You might be wondering (if you aren't, please humor me) why I haven't posted anything if I've been doing all of this paddling? Good question! One reason could be because all of the posts from my Ozark adventures depleted my stock of words.
But the larger reason is that this spring most of my trips have been with a group from the Kayaking in Houston Meetup. It's been great meeting new paddlers and adding a larger social dimension to paddling, but it has cut down dramatically on my picture taking. It's partly that the noise of a large group scares away some of the wildlife I might have photographed. But also as I have gotten more involved with organizing these outings, I've taken less time to "stop and photograph the roses" (or water lilies, as the case may be). I'll have to work on that.
My trip with the group on Saturday led me to believe things had changed. The water level in the lake was only about a foot and a half below the maximum and the vegetation levels were well below their full summer density. I set out from the launch on Pineland Road and headed generally north, more or less hugging the western boundary of the lake. The first couple of miles were quite easy, as I mostly just retraced my route from the day before. But the last mile grew a bit trickier. The water depth kept decreasing as I traveled farther north. In addition to the beds of water lilies, there were areas of aquatic grasses which clogged the channel, tangling my paddle blade as I tried to pass through.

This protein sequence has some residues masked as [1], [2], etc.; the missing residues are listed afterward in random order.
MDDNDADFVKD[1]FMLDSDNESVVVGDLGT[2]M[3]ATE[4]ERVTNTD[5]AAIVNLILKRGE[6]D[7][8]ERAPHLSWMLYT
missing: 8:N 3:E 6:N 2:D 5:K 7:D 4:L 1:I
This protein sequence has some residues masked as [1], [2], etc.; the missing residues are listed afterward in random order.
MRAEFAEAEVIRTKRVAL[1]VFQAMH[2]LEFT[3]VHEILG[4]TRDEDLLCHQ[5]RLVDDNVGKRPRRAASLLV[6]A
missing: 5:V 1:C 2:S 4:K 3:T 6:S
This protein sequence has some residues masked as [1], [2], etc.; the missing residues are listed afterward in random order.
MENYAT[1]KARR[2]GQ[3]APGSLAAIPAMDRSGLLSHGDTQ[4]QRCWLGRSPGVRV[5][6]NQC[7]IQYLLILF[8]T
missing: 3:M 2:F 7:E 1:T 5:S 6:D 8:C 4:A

I cruised under the bridge, needing to duck slightly, and Carpenter's Bayou opened up before me . . . and then closed again almost as quickly. After only a brief stretch of open water, the left side of the channel was blocked by masses of tall flowering grasses. To the right, the channel passed into a fairly dense grove of cypress trees. I made my way into the trees, tied up to a cypress knee, and had lunch while listening to the chatter of the birds.
On the way back to the launch I took a side trip to the spillway and landed there, taking a few more minutes to look around enjoy the day before heading for home after a very enjoyable seven mile paddle.
More Pictures from Sheldon Lake